Do you ever have trouble relating to younger generations? Does it ever seem like millennials are more challenging to manage than other generations? The answer to your problem likely lies not in what you are trying to communicate, but instead to whom you are speaking.

As Human Resources and Compliance professionals, it’s essential that you know how to effectively communicate with all generations spanning your workforce.  You can’t build and improve your corporate culture if you can’t connect and effectively communicate with all of your employees.

Here are 4 key methods for connecting and communicating with Millennials and Generation Z in the workplace.

1.     Stand for Something

This is probably the most important recommendation I can make. In a nation where money is the driving force in almost every decision, sincere kindness stands out. I’ve found that younger generations want more than to merely receive a paycheck; although those are necessary, they want to know that they are a part of something bigger. They want to know the work they are doing can make a positive impact on the community and the people around us. Millennials want to be assured that we are building a career that is beneficial to not only ourselves but to other people. Take the time to make sure your employees understand your corporate values and how their job embodies those values and drives a positive corporate mission.

2.     Coach, Don't Manage

A coach supports their team. They are encouraging, understanding, and willing to work with their team to improve performance and excitability regarding the task at hand. I worked with several retail companies throughout my college years, and there was a clear trend between managers with high social intelligence and employee retention/satisfaction. Understanding your employees and having effective listening skills is an essential quality that will make your employees want to follow company policies. People are more likely to listen and follow rules and regulations when they know it directly affects people who care about them.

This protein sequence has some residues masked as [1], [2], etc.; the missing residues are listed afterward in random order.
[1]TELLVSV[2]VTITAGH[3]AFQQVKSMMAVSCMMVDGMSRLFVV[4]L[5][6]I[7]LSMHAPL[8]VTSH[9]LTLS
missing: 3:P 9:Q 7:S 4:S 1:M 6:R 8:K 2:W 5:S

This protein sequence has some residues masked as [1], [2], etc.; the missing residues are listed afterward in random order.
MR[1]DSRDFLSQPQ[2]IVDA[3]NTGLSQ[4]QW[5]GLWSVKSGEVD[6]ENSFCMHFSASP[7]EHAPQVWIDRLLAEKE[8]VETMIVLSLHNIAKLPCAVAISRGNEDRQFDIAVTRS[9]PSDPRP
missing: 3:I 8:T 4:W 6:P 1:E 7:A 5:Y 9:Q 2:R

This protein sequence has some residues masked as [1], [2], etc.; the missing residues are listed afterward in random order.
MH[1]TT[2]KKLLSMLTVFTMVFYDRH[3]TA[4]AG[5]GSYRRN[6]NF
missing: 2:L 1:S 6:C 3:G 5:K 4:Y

3.     Create a Positive Culture

Imagine you are walking into work on a Monday morning, only to discover there is a sour, stressed mood lingering in the air. A hostile, toxic stress-filled culture is something that I can relate to.  I used to work at a company where my team and I were micromanaged to the point where productivity was stifled, and valuable time was wasted.  Eventually, this unhealthy and unproductive style of management drove me and others to find other employment. High employee turnover is not only bad for employee morale but also bad for your company’s bottom line.  I’m sure you all know, finding, hiring, and training new team members is expensive and time-consuming.

4.     Generate Trust, Not Fear

Using fear to motivate your employees will most certainly hurt corporate culture, relationships, the bottom-line, and your employees’ psychological well-being. This not only holds true to the younger generations but across all generations.  Leading with fear and intimidation, at most, will only give you temporary control over employees. In the long-run, performance will diminish, creativity will be crushed, good behavior will be crowned out, your speak-up culture will become non-existent, and it will foster short-term thinking.  You want to generate trust with your employees; When trust is built with your employees, what you're really doing is creating an environment where your employees feel free to speak up and know that their contribution matters.

As a millennial, the best piece of advice I can give you to help guide millennials and younger generations is this: When in doubt, just ask what they need.

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Hannah Christenbury is an ETHIX360 summer intern from the University of North Carolina at Charlotte. At ETHIX360, our goal is simple, to provide an affordable, flexible and comprehensive answer to companies compliance hotline and case management needs.  

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